Every writer needs a “shit detector.”

larry headshot   It was twenty or some years ago when I studied with Lisa Knopp, a faculty member who taught creative nonfiction writing at the local university.  I worked privately with her for over three years.  Of all the things that she taught me, and there were many, I’m continually reminded of her advice each time I examine my writing.  “If you want to be a good writer,” she said, “you have to have a good “shit detector.”  She went on to say that I need to know when my writing is a piece of shit.  Each time I go through my multiple drafts, I need to clean out the “outhouse.”
Now for the non-writers, I should point out that a shit detector is not something you  purchase at the local Lowe’s store.  No, it’s not a mechanical device that has a low, medium, and high setting that is used when you determine the level of shit in your writing.  No, that’s not how it works.  Your intellect, mastery of writing, emotional maturity, and whether you bleed when you write, all of those, and probably some long forgotten,  encompass the shit detector.
How we use the shit detector helps determine the quality of our writing.  I suggest not using the detector until you have written your first draft.  Otherwise you will always regard your writing as a piece of shit, and never be able to write anything; not even the first draft. I use two techniques when utilizing the shit detector.  First I read the work out loud.  Sometimes I think that I have written a masterpiece and then I read it out loud.  OMG, what a piece of shit.  After I have cleaned out the outhouse, I step away from my work for a day or two.  By this time the shit will have floated to the surface.  Then it’s just a matter of picking out the pieces and tossing them away.
The final step is achieved when you read it out loud and feel an emotional rush throughout your body.  That’s a sure sign that you have a worthy piece of writing.  It’s something that enables the writer to handle the rejections, loneliness, depression, suicidal thoughts, and the lack of self worth.  It can feel so good.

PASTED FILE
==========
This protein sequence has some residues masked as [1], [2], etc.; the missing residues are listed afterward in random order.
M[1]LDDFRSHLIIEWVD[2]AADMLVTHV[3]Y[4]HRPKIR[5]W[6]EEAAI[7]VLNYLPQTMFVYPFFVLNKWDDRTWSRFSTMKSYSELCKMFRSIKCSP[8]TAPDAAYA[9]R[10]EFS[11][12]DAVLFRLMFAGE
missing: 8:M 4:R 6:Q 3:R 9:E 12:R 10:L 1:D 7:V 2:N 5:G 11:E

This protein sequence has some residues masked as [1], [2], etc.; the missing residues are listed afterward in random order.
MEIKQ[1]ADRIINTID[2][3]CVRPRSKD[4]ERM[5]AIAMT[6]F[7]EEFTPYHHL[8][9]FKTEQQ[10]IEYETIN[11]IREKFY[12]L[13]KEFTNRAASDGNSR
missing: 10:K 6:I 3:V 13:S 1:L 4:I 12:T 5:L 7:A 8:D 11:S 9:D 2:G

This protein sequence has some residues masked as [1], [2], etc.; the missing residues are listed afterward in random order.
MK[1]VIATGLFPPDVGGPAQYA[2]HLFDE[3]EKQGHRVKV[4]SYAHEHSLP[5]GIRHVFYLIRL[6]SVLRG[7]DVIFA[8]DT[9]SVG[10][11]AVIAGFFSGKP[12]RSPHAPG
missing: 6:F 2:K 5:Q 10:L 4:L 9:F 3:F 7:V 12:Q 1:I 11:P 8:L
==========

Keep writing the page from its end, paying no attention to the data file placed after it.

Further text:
When my teacher told me about the shit detector, I didn’t know if that was her original thought.  It wasn’t until I began to write this blog that I wondered if other writers knew about the shit detector.  Well, much to my surprise, I found a blog written by Ashley Perez on the shit detector.  “The most essential gift for a good writer is a built-in, shock-proof, shit-detector.” — Ernest Hemingway.  Hemingway has some powerful quotes.  Remember the one about how to write?  You sit down at a typewriter and bleed.
Ashley adds an important element to the shit detector.  Not wanting to steel from Ashley’s blog, I will direct you to her blog so you can read the rest of the story.  I promise that it is worth your time.   http://www.ashleyperez.com/blog/item/23-the-most-essential-gift-for-writers-hemingways-shit-detector

Published by llfranklin12

Larry L Franklin holds bachelor’s and master’s degrees in music from the University of Illinois and Southern Illinois University. He performed in the U.S. Navy Band located in Washington, D.C. from 1967 to 1971. From 1972 to 1975, he taught music at Southern Illinois University. In 1976, he completed requirements for a certified financial planner designation and maintained a successful investment business until 2007 when he retired to devote his energies to writing. In 2003, he received an MFA in Creative Non-Fiction from Goucher College in Baltimore, Maryland. Franklin is the author of “Mnemosyne: A Love Affair with Memory,” published by Xlibris; “The Rita Nitz Story: A Life without Parole,” published by Southern Illinois University Press; “Cherry Blossoms & Barron Plains: A woman’s journey from mental illness to a prison cell,” published by Chipmunka Publishing Company; and “Supermax Prison: Controlling the most dangerous criminals,” published by History Publishing Company. He currently resides in southern Illinois with his wife, Paula.

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